ONGOING uncertainty and the "unseen scars" caused by ever-changing restrictions on cross-border community members during the COVID-19 pandemic are good reasons to keep those dividing lines open for good, say federal MPs either side of the SA-Vic border.
Member for Barker Tony Pasin said while he would ideally like to see a country without internal borders, an alternative in the event that could not happen would have state governments adopt an agreed protocol when COVID-19 lockdowns occurred to give cross-border residents some level of certainty.
"There needs to be agreed protocol so people know what to expect," he said.
"Whether that be a cross-border bubble of a certain distance when lockdowns happen, just so people have certainty.
"The uncertainty from living press conference to press conference is causing a lot of psychological harm to people living in cross-border communities."
Mr Pasin has scheduled a meeting with federal Health Minister Greg Hunt next week to discuss the possibility of providing assistance to cross-border communities, similar to that provided to drought-stricken communities under the Tackling Tough Times program.
At a recent community meeting in Frances, Mr Pasin said he was shocked at the "unseen scars" caused by the hard border closure.
"While we moved into the bubble, the requirements for those traversing the border to undergo up to 17 COVID-19 tests have left a significant mark," he said.
"This isn't drought, but the psychological sequelae I saw at that community meeting was every bit as bad as the worst of what I saw during prolonged drought.
"People feel a sense of hurt that they've borne the brunt of this pandemic and border closures more than any other community."
In Vic, federal Member for Mallee Anne Webster wants to see both sides of the SA-Vic border opened immediately.
"Closed borders are not a sign of success in managing COVID-19," she said.
"Trustworthy tracing, testing and targeted isolation of hotspots is evidence of a quality system. The reconnection of Australia as a nation is critical now. Our social wellbeing, our economy and cohesion depend on borders coming down."
The Nationals MP said cross-border communities had unfairly suffered, with low or zero COVID-19 cases in their communities.
"It has been disruptive and destructive for many families, businesses have suffered, kids have missed long periods of school attendance and many individual stories of suffering have been expressed to me," Dr Webster said.
SA aims to open its border to Vic by December 1.
When asked whether lockdowns and border closures would happen again in the event of future COVID-19 outbreaks in Vic or SA, the state government was non-committal.
"Our aim is to keep SA safe and strong and while we do not want to keep border restrictions - or any restrictions in place a day longer than they have to - we will always follow the health advice," a spokesperson said.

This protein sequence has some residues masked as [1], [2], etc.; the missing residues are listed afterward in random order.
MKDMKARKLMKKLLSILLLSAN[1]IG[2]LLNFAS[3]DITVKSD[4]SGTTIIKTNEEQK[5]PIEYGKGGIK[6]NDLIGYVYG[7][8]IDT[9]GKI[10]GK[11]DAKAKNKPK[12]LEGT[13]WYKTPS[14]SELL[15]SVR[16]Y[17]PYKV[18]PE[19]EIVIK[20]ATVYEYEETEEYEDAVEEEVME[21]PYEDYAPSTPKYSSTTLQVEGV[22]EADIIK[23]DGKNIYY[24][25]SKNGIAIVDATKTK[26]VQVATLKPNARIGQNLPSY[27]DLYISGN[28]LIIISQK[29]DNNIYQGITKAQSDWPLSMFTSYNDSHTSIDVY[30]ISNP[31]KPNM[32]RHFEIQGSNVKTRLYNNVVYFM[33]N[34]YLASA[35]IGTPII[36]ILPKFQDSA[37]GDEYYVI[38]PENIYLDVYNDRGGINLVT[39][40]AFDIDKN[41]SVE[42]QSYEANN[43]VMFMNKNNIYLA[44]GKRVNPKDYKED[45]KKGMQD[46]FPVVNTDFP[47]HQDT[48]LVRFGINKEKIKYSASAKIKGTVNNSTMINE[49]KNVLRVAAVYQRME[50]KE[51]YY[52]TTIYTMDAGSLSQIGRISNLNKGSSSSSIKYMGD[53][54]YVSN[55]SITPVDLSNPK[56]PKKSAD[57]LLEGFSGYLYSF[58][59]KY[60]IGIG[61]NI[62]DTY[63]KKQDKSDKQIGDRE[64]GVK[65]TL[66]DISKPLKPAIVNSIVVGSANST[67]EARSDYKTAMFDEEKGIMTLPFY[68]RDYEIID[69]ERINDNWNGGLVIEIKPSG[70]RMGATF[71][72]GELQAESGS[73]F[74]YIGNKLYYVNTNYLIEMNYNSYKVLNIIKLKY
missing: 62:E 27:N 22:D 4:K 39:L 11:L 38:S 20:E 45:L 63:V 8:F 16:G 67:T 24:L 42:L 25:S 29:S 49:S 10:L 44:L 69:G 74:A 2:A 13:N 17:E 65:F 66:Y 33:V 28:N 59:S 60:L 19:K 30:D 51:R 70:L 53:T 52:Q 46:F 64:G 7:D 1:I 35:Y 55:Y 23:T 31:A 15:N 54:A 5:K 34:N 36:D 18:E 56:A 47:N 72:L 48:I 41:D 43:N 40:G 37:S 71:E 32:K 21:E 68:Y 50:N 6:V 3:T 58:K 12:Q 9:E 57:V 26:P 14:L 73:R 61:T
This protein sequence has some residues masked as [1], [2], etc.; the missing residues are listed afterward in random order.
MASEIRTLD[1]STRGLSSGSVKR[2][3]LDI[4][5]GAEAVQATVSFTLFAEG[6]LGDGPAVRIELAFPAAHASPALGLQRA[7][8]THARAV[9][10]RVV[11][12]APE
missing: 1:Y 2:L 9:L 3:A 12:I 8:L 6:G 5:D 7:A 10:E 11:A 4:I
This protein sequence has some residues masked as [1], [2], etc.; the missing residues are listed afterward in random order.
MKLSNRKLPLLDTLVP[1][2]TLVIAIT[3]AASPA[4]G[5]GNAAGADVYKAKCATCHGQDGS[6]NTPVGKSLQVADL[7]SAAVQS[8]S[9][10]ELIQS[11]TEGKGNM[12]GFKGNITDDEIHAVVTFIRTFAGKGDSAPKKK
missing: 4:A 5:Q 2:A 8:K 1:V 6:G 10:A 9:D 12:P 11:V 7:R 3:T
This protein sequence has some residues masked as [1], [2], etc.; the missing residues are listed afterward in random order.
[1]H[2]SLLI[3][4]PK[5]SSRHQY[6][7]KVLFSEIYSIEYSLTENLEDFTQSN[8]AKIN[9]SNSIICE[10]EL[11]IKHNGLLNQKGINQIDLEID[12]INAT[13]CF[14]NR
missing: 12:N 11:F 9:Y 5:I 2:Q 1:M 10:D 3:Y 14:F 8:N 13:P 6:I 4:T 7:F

Vic Minister for Regional Development Jaclyn Symes said some measures had already been taken to assist cross-border residents travelling back and forth, and the government would continue to monitor events occurring in SA.
"I recognise how frustrating the closure is for border communities, especially when they've already gone through so much this year - that's why we ensured that existing permits for those within 70km of the border are mutually recognised, as well as drivers licenses," she said.
"We'll continue to monitor the situation in SA and Department of Health and Human Services will review the data and information provided in anticipation of any further announcements."
BORDER SHUTDOWNS SLAMMED
WHILE much of SA is looking towards December 1 as a day to celebrate the lifting of many COVID-19 restrictions, Cross Border Call Out founder Paula Gust says border residents will continue to live with the day-to-day uncertainty of what restrictions may be enforced tomorrow.
Mrs Gust was critical of both the SA and Vic government responses to last week's COVID-19 outbreaks in Adelaide, saying border shutdowns should not be the new "COVID normal".
"Here we are celebrating where we're going to be on December 1, but look what happened in the space of a few days last week," she said.
"Hopefully they will learn from the lessons of knee-jerk responses. That's not COVID normal surely because we have a long way to go with this.
"There was a huge amount of mental stress. Looking back now - and I know everybody can be retrospective - it was unnecessary. I think politicians are doing things to please their city constituents and we face the fallout."
Mrs Gust said inner-city dwellers in Melbourne had faced the hardest restrictions during the COVID-19 pandemic, but it was warranted due to being a hotspot.
She said it was hard to accept being put into hard lockdown at Apsley, Vic, when they were four hours from the nearest case, with most cross-border members more willing to accept the 70-kilometre travel bubble.
"We can't have border shutdowns from now on whenever there is an outbreak," she said.
"In an ideal world it would be great to have the border open from both sides for good, but I can understand there can't be such freedoms when there's still active cases."
Mr Gust said many border communities had been speculating whether a regional COVID-19 outbreak would also cause a whole-of-state lockdown.
The Premier's office was asked the question and said their aim was to "keep SA safe and strong and while we do not want to keep border restrictions - or any restrictions in place on day longer than they have to - we will always follow the health advice".
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